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Atari 2600[edit]

Developed by Coleco in 1983. Re-released by Atari in 1988. Does not contain the Springboard stage.

Atari 7800[edit]

Developed by Atari in 1988

Atari 400/800/XL/XE[edit]

Developed by Atari in 1983

ColecoVision[edit]

Developed by Coleco in 1983. Does not contain Mario's Hideout stage.

Game Boy Advance[edit]

Released as part of the e-Reader card series in 2002. It is a direct port of the NES version.

Intellivision[edit]

Developed by Coleco in 1983. Does not contain Mario's Hideout stage.

NES[edit]

Developed by Nintendo in 1983.

Vintage Handhelds[edit]

Before Nintendo designed the Famicom and the NES, they manufactured a series of handheld LCD games known as Game & Watch, some of which were based on their popular arcade licenses. All of the vintage handhelds of Donkey Kong Jr. were designed by Nintendo as part of their Game & Watch series.

Game & Watch widescreen[edit]

The most common Donkey Kong Jr. Game & Watch handheld, possibly due to the lower price point, was the widescreen version. It contains a single screen which is composed of a few elements taken from the Vines stage such as Snappers and Fruit, and the Springboard stage such as Nitpickers and moving vines. Junior starts out in the lower left corner, and must walk across the ground to reach the vines at the right side to climb up to the tree branch and cross back to the left. He must then jump up and grab the key which can unlock one of four sections of father's cage. Along the way, Snappers will cross the ground and tree limb while Nitpickers will fly over the ground making jumping or clinging to vines dangerous. If Junior unlocks the cage four times, papa will be freed and you will earn bonus points, before the game starts over at a faster pace. At 300 points, all lives that were lost are restored, and if no lives were lost, the game goes into double score mode until the first life is lost. Recreations of this version can be found on Game & Watch Gallery 3 for the Game Boy Color, and Game & Watch Gallery 4 for the Game Boy Advance.

Game & Watch multi-screen[edit]

Japanese and North American boxes
Multi-screen

The handheld conversion which does not share exactly the same title as Donkey Kong Jr. is ironically the most accurate to the arcade version. It is less common, but more popular, than the widescreen Donkey Kong Jr. Game & Watch. It contains two screens which is an amalgamation of several stages including the Vines stage, Mario's Hideout, and the Chains stage. Junior starts out in the lower left corner of the bottom screen, and must walk across the ground to reach the vines at the right side, jumping over Snappers, but avoiding sparks overhead. He must climb up to the electric wire and cross back to the left, now jumping over sparks, but still avoiding sparks one electric wire higher. He must then jump up and climb another sets of vines that brings him up to the top screen. Once there, he must jump up and pop the key which will land in one of the four chain locks. You must climb up and push the key into the lock while Nitpickers weave back and forth among the chains. If Junior unlocks four chains, papa will be freed and you will earn bonus points, before the game starts over at a faster pace. At 300 points, all lives that were lost are restored, and if no lives were lost, the game goes into double score mode until the first life is lost. Recreations of this version can be found on Game & Watch Gallery 3 for the Game Boy Color.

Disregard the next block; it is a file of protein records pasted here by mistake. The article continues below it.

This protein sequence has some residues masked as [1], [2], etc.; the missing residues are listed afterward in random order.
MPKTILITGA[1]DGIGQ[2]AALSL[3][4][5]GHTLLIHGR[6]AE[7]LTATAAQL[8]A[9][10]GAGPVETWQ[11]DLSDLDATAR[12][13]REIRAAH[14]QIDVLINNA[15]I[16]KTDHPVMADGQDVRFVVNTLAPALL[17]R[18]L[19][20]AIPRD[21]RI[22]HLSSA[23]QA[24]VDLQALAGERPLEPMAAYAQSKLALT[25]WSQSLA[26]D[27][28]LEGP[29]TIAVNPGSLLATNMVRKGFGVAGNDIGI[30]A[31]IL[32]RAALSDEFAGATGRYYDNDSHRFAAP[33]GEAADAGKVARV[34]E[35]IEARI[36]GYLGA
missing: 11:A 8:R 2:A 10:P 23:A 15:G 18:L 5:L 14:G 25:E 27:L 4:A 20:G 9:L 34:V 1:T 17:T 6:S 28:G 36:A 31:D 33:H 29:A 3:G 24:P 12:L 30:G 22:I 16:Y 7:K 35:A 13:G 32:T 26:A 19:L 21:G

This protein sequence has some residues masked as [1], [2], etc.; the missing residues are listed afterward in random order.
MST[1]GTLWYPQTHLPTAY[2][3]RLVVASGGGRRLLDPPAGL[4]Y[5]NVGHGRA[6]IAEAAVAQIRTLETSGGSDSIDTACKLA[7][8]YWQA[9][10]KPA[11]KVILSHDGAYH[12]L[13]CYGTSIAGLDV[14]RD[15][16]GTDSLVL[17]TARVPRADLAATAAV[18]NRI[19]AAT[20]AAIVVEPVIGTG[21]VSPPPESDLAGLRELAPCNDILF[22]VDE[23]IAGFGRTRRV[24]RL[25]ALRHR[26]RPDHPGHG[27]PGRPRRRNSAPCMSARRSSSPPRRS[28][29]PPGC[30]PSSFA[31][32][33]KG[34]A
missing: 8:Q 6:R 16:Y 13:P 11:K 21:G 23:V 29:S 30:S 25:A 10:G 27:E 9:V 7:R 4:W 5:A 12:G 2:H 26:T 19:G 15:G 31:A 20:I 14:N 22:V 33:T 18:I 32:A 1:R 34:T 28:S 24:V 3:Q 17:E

Game & Watch tabletop[edit]

Nintendo noticed the popularity of Coleco's tabletop series of converted arcade games, and decided to publish a number of tabletop games for their Game & Watch series. Despite already having two G&W titles, Nintendo decided to give another one to Junior, probably due to his popularity among Game & Watch players. This third game was entirely new. While it featured the familiar aspect of needing to free Donkey Kong with four separate keys, it required that Junior travel back and forth across the screen each time to collect the key on the left, and free papa on the right. The left side of the screen consisted of a nearly maze like arrangement of tree limbs and vines that Nitpickers weave through. The right side contains balloons that rose and umbrellas that fell, in a manner similar to the Elevator stage in Donkey Kong, which Junior had to use to line up with father's locks before using the key. The tabletop did not have its own light source and relied, instead, on back lighting that was provided externally. Coleco had plans to design and release their own Donkey Kong Jr. tabletop, in a style that matched their previous releases, but they opted instead to repackage Nintendo's original design, coloring and decorating it so that it mimicked the look of the arcade.

Game & Watch panorama[edit]

The tabletop format did not sell in huge numbers like the rest of the Game & Watch series, possibly due to their cost which was higher than the other Game & Watches. Nintendo released three of the four tabletops in a cheaper format which they called Panorama. Like the tabletops, they required external back lighting in order to see the action on the screen, so they could not be played in the dark. The panorama version of Donkey Kong Jr. plays identically to the tabletop version.